The site has a woodland garden. There are camellias, rhododendrons, a wild orchid meadow, bluebell wood, newly-developed herbaceous borders and a herb and vegetable garden. Restoration is continuing under the present ownership.
Scrubland was purchased in 1934. The house was built by the Hellyer family and finished in 1938. There were two extensions (1948-9 and 1959). The site was run as a market garden during the war and for some time afterwards. Trees were planted in the 1940s. Borders were developed in the late-1940s and 1950s. New borders, patios and hedge planting were developed from 1989 onwards.
It is a garden of year-round interest, planted in a naturalistic way. Hellebores, snowdrops, scillas, camellias, rhododendrons, amelanchier, fothergillas, oemleria cerasiformis, witch hazel, magnolias herald the spring. There are daffodils by the thousand by Easter, bluebells in a wood in May, wild orchids under the Catalpa in June, a stalwart conifer and heather border, glorious herbaceous borders, shrubaceous borders flowering through to the frosts, asters (covered in butterflies), Rudbeckia and wonderful grasses.
There was a small nursery at Orchards selling plants propagated from the garden. These are predominately herbaceous plants, with a speciality of Hardy Geraniums.This appears (2008) no longer to be open.
- House (featured building)
- Description: The style is based on a Canadian Barn.
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- Herbaceous Border
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- Description: A very small vegetable garden and herb garden.
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Detailed HistoryA field in the hamlet of Rowfant was purchased in 1934. The only access was at the lower end of the six acre slope, across a strip of land next to a farm lane. This strip of land was purchased shortly afterwards, creating a field of approximately 8.6 acres or scrubland not cultivated for 50 years.
The Hellyers built a wooded shack at the bottom of this slope whilst building themselves a house. The style of house was based on a Canadian Barn, and was completed in 1938. Outbuildings were built for the goats and cows. There was no water so they sunk themselves a well.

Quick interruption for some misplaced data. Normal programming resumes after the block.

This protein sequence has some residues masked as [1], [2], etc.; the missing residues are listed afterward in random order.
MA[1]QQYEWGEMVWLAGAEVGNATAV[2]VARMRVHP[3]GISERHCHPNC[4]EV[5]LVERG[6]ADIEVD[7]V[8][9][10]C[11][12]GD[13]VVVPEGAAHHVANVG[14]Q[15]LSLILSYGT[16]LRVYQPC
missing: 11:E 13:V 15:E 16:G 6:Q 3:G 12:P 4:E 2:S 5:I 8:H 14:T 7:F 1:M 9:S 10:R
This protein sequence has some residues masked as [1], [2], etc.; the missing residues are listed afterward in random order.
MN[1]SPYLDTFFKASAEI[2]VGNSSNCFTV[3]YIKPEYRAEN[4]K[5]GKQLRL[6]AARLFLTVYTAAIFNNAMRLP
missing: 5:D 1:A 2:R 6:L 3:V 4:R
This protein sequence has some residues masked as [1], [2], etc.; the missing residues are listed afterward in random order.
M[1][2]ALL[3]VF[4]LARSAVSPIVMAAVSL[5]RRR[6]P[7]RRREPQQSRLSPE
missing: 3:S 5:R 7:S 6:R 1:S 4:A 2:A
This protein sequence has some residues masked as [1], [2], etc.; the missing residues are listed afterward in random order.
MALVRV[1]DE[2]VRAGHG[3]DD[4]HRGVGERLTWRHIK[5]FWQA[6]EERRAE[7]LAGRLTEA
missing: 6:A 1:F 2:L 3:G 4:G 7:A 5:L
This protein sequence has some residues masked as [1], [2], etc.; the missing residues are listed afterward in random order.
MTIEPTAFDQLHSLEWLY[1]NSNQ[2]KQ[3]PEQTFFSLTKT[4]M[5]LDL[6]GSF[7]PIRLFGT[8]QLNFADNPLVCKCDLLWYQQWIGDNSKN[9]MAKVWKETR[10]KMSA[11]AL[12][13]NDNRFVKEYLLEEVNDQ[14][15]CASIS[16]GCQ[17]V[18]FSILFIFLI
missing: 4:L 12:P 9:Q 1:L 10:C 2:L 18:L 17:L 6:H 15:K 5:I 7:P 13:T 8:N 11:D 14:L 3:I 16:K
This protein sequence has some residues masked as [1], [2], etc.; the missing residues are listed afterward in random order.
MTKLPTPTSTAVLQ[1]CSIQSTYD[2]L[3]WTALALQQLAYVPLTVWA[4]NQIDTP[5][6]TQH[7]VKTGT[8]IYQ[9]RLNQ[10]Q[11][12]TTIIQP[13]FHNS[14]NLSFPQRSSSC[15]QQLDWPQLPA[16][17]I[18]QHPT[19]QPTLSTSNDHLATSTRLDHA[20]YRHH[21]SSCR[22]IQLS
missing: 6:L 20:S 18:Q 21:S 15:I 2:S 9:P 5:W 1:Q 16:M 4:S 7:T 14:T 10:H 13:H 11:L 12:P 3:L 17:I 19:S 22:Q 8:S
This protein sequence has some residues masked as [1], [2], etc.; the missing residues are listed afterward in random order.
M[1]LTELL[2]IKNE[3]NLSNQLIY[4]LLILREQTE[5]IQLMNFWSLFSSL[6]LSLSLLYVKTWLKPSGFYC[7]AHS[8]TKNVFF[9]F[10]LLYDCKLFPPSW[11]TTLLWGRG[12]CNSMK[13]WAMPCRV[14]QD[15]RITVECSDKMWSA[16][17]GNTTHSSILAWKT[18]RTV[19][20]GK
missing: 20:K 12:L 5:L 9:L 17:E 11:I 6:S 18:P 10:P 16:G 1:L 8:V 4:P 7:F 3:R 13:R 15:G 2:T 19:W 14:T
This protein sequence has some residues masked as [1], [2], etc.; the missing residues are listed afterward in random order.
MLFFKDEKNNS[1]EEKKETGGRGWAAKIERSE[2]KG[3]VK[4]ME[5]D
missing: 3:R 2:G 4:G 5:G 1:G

During and after the war Orchards was run as a market garden. There were apple and pear orchards, a large fruit garden and a large vegetable garden. Three of the old pear trees remain, as do some of the oldest orchards. It was also used as inspiration for many of the garden books written by Arthur Hellyer.
We now know that some of the splendid mature, ornamental trees were planted in the early days. Measured and registered by Owen Johnson of TROBI in October 1999 as trees of national importance.
No records have been found to show plans or intentions. Obviously the surrounding woodlands and skylines have changed in the last sixty or more years.
Arthur Hellyer was a prolific garden writer, author and photographer, continuing to work until he was 89. He was assistant editor of Amateur Gardening magazine, becoming its editor in 1947 and retiring in 1967. He would claim that it was after this time that he really began to work hard! He wrote over thirty books, not just about practical gardening but about garden history, design, exhibiting and gardens to visit. He was a vice-president of the Royal Horticultural Society (RHS) and judged on the floral committee for the RHS shows and at Wisley. He was awarded the VMH in 1967 and the Dean Hole Medal. He also received an MBE for his services to horticulture.
For the first ten years of his retirement he travelled extensively with his wife Gay. She was his best friend, proof reader, indexer and constant companion until her untimely death in 1977. He continued to write for the Saturday gardening supplement of the Financial Times, Homes and Gardens, Country Life and the BBS Journal The Garden. He continued his travels, always able to write at least one story about something of horticultural interest. He gardened at Orchards until a few months before his death. He is one of only two people to have their photographs on the cover of the RHS JOURNAL the other being Queen Elizabeth the Queen Mother. He was also featured on the frontispiece of Country Life magazine in celebration of his 90th birthday.
Despite the amount of work that was put in, the garden had fallen into neglect. Much work has been undertaken to restore, develop, redesign and maintain the garden. Much is still to be done, but the improvement is significant. The garden has been changed, adding more borders for herbaceous perennials, linking the specimens together for more easy maintenance, planting many hedges to add structure, a very small vegetable garden and herb garden.
- Associated People
Penelope S. Hellyer
Sussex Gardens Trust